SPANISH oil major Repsol SA is understood to be looking to exit its oil and gas (O&G) production business in Malaysia, sources familiar with the matter tell The Edge.
While details are scarce, it is understood that Repsol has roped in an international investment bank to assist in the sale.
Mikkel Larsen, Repsol’s international communication and country coordination official, in an email response to The Edge on the possible sale of the company’s Malaysian assets, says, “We don’t have any comments to this — we never comment on speculations about this kind of processes.”
Nevertheless, a high-ranking local O&G executive says, “I am not surprised, it (the sale of assets) has been on the cards for a while now.”
When asked if bids had been called for, he says, “The process (for the sale) has started,” without elaborating.
A CEO from another O&G outfit says he had heard about the impending sale for the past year and was aware of the international investment bank being appointed. “I know about it, many people have been talking about it for maybe a year,” he says.
A year ago, information and analytics provider IHS Markit reported that Repsol was weighing the sale of its Malaysian assets. However, at the time, it seemed like nothing had been firmed up yet.
A check on Repsol’s website indicates that it has a few production assets in Malaysia and a lubricant business. Its production assets are PM-3 Commercial Agreement Area (CAA), PM305 and PM314, off the East Coast of Peninsular Malaysia, and the Kinabalu 2012 oil fields, off the coast of Sabah.
Repsol, via a production-sharing contract (PSC), has a 60% stake in the Kinabalu oil fields, with the remainder 40% being held by national oil company Petroliam Nasional Bhd’s (Petronas) exploration unit Petronas Carigali Sdn Bhd. The PSC is for a 20-year agreement expiring in December 2032. In 2018, the average annual production from the Kinabalu block was 17,050 barrels of oil equivalent per day (boe/d).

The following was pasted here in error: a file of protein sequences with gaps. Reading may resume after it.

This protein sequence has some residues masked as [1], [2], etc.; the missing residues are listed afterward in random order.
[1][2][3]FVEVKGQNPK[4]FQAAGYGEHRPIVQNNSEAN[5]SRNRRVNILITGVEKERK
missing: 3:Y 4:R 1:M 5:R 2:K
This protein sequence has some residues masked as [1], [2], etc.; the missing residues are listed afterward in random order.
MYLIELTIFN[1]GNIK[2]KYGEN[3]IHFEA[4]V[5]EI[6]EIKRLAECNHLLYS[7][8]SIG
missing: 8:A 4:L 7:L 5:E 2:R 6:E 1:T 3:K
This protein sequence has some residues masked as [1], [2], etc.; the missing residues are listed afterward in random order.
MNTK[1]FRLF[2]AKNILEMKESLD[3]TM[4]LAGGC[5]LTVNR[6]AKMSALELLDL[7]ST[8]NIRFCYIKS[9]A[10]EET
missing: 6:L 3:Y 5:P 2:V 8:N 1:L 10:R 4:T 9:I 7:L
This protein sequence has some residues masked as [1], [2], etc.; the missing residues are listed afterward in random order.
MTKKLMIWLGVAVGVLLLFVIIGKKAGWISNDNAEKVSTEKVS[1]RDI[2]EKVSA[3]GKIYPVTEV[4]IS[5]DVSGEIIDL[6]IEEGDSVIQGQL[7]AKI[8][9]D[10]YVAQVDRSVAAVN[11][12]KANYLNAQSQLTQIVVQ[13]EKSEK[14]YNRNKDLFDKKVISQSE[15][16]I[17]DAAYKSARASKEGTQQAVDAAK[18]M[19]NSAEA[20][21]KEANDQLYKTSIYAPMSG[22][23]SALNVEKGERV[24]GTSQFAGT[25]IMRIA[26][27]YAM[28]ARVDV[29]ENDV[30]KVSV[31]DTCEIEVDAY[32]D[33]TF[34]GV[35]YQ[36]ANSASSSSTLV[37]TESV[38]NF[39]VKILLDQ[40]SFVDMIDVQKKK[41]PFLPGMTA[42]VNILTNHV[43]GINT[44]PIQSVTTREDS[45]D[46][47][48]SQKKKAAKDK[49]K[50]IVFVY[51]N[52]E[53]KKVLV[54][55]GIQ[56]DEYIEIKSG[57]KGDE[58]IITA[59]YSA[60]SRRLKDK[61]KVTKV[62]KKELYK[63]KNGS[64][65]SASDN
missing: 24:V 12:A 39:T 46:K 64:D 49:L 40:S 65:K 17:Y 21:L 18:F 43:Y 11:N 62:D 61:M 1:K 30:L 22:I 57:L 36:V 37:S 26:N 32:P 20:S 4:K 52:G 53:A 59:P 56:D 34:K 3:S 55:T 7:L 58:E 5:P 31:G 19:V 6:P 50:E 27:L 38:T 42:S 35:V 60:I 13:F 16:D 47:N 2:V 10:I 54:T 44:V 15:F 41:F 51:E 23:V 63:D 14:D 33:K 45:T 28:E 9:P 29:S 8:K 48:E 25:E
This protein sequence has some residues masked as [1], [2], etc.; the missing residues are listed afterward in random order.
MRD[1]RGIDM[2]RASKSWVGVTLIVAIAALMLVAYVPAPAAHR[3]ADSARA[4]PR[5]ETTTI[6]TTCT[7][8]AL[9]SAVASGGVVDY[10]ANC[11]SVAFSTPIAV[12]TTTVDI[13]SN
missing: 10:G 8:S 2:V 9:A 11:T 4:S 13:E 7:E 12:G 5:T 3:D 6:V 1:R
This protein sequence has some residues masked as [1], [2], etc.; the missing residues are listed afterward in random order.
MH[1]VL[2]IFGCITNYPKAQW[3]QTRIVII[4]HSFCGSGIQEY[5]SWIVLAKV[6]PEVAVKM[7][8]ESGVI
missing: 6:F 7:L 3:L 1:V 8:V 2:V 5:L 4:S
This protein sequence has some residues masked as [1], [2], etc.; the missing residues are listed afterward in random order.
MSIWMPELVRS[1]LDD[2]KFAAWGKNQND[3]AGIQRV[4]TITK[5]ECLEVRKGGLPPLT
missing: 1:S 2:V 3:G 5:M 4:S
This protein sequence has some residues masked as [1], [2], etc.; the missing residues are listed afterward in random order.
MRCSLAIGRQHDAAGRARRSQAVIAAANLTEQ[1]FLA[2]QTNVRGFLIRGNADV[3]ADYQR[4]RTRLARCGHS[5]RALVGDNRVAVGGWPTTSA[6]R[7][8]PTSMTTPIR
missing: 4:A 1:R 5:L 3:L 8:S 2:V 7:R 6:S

In the PM-3 CAA, Repsol has a 41.44% stake while Petronas Carigali has a 46.06% shareholding and PetroVietnam Investment & Development Co holds a 12.5% interest.
On its website, Repsol says, “PM-3 is an asset producing gas and oil, which are exported to the Malaysian and Vietnamese markets. In production, this asset will include all asset management activities: exploration, the development of new discoveries, and the improved recovery of hydrocarbons in the areas developed.
“In May 2019, we obtained positive results from the Bunga Saffron-1 and Bunga Saffron-1 ST1 wells located on the block.”
Repsol has a 60% interest in both PM305 and PM314, located around 150km off the east coast of Peninsular Malaysia and comprising, among others, the South Angsi, Kuning and Murai oil fields.
Repsol obtained the assets in Malaysia after it took over Canada’s Talisman Energy Inc in May 2015 for US$8.3 billion, assuming some US$5 billion in debt as well.
Talisman was one of the more aggressive foreign O&G companies operating in this region. In 2004, it bagged PM314 and a year earlier, PM305.
In February last year, when IHS Markit came out with its article on Repsol’s operations in Malaysia, it had said that the production was between 21,380 boe/d and 24,500 boe/d, and valued it at US$410 million to US$470 million.
The high-ranking local O&G executive says Repsol’s production is between 20,000 boe/d and 30,000 boe/d.
It is worth noting that Brent crude oil prices edged above US$64 per barrel last Thursday, gaining more than 70% from last November, which could augur well for Repsol.
It is also worth mentioning that Repsol could be the third foreign company to exit Malaysia in less than two years. In June 2019, Thailand-listed PTT Exploration and Production Public Co Ltd (PTTEP), the oil-drilling arm of Thai state-controlled O&G conglomerate PTT Public Co Ltd, acquired Murphy Oil Corp’s Malaysian businesses for US$2.13 billion.
More recently, Exxon Mobil Corp had put up its Malaysian assets for sale, with sources pegging the price tag at between US$2 billion and US$3 billion.
Exxon Mobil is reported to have shortlisted as many as three companies, including Hibiscus Petroleum Bhd and London-traded EnQuest Plc, while others speculated that PTTEP was also in the mix. More recent market banter has it that Hibiscus is leading the pack.
There seems to have been some delays, as Exxon Mobil was slated to announce the winner of the bidding late last year. The announcement was then said to have been pushed to end-February this year. So far, there has been no news on who the winner is.
The selling of assets by foreign companies has been taking place in the region since February 2014, when Newfields Exploration Co sold eight Malaysian PSC blocks to Sapura Energy Bhd for US$898 million. In April 2014, O&G outfit Hess Corp sold its Thai assets to PTTEP for US$1 billion.
Local O&G players say there could be other foreign companies looking to exit as well, but details are scarce.